Most Read Articles
Pearl Toh, 20 Nov 2019
The trade-off between the risk of ischaemic vs bleeding events may be different between Asian and non-Asian patients, which warrants careful consideration when deciding on the duration of antiplatelet therapy following a percutaneous coronary intervention (PCI), according to a presentation at ESC Asia Congress 2019.
4 days ago
Participating in a long-distance skiing event may help lower the risk of hypertension, with the number of completed races showing a weak association with the risk, a study has found.
06 Sep 2019
Hypertensive adults with lower plasma zinc concentration are at increased risk of haemorrhagic stroke, especially those with higher body mass index or lower plasma copper levels, a study has found.
06 Jan 2020
Target organ damage appears to be more noticeable in patients affected by primary aldosteronism than those affected by arterial hypertension without primary aldosteronism, suggests a study, adding that specific treatment can ease such condition.

Binge drinking ups risk of arterial stiffness in young adults

5 days ago

Young adults who repeatedly binge-drink alcohol, irrespective of drinking pattern, are at higher risk of aortic arterial stiffness, according to a study. Moreover, sympathetic activation as shown by increased 24-h urinary norepinephrine levels may contribute to alcohol-induced arterial stiffening in this cohort.

This study sought to determine the effect of repeated binge drinking and moderate alcohol consumption on arterial stiffness and sympathetic activity in healthy young adults.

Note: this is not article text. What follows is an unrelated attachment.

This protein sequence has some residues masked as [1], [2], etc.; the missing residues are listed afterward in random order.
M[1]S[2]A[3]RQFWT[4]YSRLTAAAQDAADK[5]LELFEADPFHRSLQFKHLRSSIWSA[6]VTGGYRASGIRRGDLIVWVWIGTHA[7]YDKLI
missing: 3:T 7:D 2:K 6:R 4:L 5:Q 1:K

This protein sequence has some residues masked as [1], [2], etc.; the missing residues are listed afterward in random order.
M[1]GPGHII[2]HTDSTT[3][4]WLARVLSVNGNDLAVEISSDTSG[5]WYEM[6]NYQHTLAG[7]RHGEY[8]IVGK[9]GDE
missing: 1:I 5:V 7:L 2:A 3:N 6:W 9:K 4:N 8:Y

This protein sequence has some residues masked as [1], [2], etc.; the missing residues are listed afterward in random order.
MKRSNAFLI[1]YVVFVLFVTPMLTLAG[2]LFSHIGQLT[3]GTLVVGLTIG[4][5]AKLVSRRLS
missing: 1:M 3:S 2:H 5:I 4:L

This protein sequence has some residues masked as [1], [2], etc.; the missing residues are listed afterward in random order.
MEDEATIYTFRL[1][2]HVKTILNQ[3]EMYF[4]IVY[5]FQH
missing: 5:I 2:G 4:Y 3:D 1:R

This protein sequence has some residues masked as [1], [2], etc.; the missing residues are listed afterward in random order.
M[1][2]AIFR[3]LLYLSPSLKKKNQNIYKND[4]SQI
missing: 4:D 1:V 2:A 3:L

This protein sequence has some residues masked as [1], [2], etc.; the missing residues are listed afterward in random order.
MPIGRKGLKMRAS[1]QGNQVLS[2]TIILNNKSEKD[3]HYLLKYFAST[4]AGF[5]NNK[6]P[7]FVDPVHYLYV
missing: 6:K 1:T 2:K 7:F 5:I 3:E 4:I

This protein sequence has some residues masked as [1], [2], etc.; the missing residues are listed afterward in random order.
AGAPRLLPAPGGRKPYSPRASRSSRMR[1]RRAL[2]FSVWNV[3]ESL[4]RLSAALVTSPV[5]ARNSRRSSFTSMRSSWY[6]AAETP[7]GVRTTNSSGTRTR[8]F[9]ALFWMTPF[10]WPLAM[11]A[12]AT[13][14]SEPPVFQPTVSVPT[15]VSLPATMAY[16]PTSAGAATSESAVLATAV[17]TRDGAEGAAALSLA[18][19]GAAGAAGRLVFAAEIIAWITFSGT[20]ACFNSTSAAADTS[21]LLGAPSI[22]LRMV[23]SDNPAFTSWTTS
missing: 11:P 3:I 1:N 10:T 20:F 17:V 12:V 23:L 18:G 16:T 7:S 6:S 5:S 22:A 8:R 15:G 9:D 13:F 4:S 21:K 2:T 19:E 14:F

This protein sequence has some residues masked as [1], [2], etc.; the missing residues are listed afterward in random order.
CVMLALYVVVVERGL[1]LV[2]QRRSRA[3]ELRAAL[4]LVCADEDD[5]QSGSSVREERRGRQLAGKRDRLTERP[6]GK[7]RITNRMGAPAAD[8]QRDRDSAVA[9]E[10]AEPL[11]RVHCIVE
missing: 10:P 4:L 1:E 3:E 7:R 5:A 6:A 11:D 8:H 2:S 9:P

Forty-nine young adults free of cardiovascular diseases (mean age, 23.5 years; 25 men; mean body mass index, 23.4 kg/m2) were included in the analysis. Participants were categorized as repeated binge drinkers (>2 years duration; n=20), moderate drinkers (>5 years duration; n=16) and alcohol abstainers (last 2–3 years; n=13).

The authors evaluated arterial stiffness using cfPWV and sympathetic activity using 24-h urinary norepinephrine levels. They also measured the aortic systolic blood pressure and augmentation index, a measure of wave reflection.

Carotid to femoral pulse wave velocity (cfPWV) was higher among binge drinkers (0.6 m/s) and moderate drinkers (0.5 m/s) than alcohol abstainers (p≤0.04). Binge drinkers also had higher urinary norepinephrine levels compared to moderate drinkers and alcohol abstainers (p<0.05). Moreover, higher cfPWV was associated with higher norepinephrine levels (r, 0.35; p=0.02).

Aortic systolic blood pressure (p=0.2) and augmentation index (p=0.96) were comparable among binge drinkers, moderate drinkers and alcohol abstainers.

Digital Edition
Asia's trusted medical magazine for healthcare professionals. Get your MIMS Cardiology - Malaysia digital copy today!
Sign In To Download
Editor's Recommendations
Most Read Articles
Pearl Toh, 20 Nov 2019
The trade-off between the risk of ischaemic vs bleeding events may be different between Asian and non-Asian patients, which warrants careful consideration when deciding on the duration of antiplatelet therapy following a percutaneous coronary intervention (PCI), according to a presentation at ESC Asia Congress 2019.
4 days ago
Participating in a long-distance skiing event may help lower the risk of hypertension, with the number of completed races showing a weak association with the risk, a study has found.
06 Sep 2019
Hypertensive adults with lower plasma zinc concentration are at increased risk of haemorrhagic stroke, especially those with higher body mass index or lower plasma copper levels, a study has found.
06 Jan 2020
Target organ damage appears to be more noticeable in patients affected by primary aldosteronism than those affected by arterial hypertension without primary aldosteronism, suggests a study, adding that specific treatment can ease such condition.